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Umbrellas and Their History by William Sangster

UMBRELLAS AND THEIR HISTORY

By William Sangster

"Munimen ad imbres."

CONTENTS.

CHAPTER I.

INTRODUCTORY

CHAPTER II.

THE ANCIENT HISTORY OF THE UMBRELLA

CHAPTER III.

THE UMBRELLA IN ENGLAND

CHAPTER IV.

THE STORY OF THE PARACHUTE

CHAPTER V.

UMBRELLA STORIES

CHAPTER VI.

THE REGENERATION OF THE UMBRELLA

CHAPTER I.

INTRODUCTORY.

Can it be possibly believed, by the present eminently practical generation, that a busy people like the English, whose diversified occupations so continually expose them to the chances and changes of a proverbially fickle sky, had ever been ignorant of the blessings bestowed on them by that dearest and truest friend in need and in deed, the UMBRELLA? Can you, gentle reader, for instance, realise to yourself the idea of a man not possessing such a convenience for rainy weather?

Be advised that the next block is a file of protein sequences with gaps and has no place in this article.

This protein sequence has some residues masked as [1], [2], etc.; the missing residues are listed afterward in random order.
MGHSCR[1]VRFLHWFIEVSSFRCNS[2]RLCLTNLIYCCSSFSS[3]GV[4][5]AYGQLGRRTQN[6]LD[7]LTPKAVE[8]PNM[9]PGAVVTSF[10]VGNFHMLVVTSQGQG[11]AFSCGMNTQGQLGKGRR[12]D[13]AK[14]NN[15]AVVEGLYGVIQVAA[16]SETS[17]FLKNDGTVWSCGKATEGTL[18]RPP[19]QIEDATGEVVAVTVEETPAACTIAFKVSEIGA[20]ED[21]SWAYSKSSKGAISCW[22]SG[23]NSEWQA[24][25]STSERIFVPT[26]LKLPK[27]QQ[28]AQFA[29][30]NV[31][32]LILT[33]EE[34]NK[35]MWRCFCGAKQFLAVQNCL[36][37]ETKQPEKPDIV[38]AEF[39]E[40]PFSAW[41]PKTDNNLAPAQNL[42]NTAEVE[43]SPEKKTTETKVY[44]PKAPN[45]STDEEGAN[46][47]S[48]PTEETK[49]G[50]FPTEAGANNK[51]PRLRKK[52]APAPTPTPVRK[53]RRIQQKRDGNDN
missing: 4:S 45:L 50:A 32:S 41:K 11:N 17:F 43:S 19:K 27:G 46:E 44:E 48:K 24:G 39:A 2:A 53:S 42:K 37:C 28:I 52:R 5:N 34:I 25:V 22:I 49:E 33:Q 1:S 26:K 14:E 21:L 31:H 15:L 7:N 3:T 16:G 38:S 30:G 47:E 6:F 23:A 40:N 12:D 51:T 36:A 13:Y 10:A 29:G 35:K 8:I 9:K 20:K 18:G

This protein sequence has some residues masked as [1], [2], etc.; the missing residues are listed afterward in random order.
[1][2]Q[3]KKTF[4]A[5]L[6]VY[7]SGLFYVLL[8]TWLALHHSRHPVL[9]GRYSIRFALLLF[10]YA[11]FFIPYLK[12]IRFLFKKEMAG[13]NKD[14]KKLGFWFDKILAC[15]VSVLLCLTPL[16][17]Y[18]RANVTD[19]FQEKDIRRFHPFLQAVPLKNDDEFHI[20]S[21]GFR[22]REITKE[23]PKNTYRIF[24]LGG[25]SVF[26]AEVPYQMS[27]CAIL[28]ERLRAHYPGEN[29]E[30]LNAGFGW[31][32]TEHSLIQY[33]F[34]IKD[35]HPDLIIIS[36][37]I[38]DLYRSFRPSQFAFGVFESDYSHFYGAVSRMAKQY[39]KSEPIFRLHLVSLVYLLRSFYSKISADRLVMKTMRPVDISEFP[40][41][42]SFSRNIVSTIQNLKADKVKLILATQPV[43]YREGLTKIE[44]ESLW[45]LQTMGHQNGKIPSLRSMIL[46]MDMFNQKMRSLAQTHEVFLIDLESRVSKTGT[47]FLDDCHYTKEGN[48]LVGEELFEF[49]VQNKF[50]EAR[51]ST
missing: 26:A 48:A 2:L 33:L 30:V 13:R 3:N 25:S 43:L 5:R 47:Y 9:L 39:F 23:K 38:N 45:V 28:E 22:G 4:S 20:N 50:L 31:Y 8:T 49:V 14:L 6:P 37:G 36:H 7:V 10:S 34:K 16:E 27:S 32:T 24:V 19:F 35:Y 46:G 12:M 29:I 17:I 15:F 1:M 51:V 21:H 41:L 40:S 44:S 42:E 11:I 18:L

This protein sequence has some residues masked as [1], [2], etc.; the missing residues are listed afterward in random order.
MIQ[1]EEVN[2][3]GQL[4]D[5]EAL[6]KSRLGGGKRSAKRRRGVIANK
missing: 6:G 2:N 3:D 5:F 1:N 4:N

Why so much unmerited ridicule should be poured upon the head (or handle) of the devoted Umbrella, it is hard to say. What is there comic in an Umbrella? Plain, useful, and unpretending, if any of man's inventions ever deserved sincere regard, the Umbrella is, we maintain, that invention. Only a few years back those who carried Umbrellas were held to be legitimate butts. They were old fogies, careful of their health, and so on; but now-a-days we are wiser. Everybody has his Umbrella. It is both cheaper and better made than of old; who, then, so poor he cannot afford one? To see a man going out in the rain umbrella-less excites as much mirth as ever did the sight of those who first--wiser than their generation--availed themselves of this now universal shelter. Yet still a touch of the amusing clings to the "Gamp," as it is sarcastically called. 'What says Douglas Jerrold on the subject? "There are three things that no man but a fool lends, or, having lent, is not in the most helpless state of mental crassitude if he ever hopes to get back again. These three things, my son, are--BOOKS, UMBRELLAS, and MONEY! I believe a certain fiction of the law assumes a remedy to the borrower; but I know of no case in which any man, being sufficiently dastard to gibbet his reputation as plaintiff in such a suit, ever fairly succeeded against the wholesome prejudices of society. Umbrellas may be 'hedged about' by cobweb statutes; I will not swear it is not so; there may exist laws that make such things property; but sure I am that the hissing contempt, the loud-mouthed indignation of all civilised society, 'would sibilate and roar at the bloodless poltroon who should engage law on his side to obtain for him the restitution of a--lent Umbrella!"


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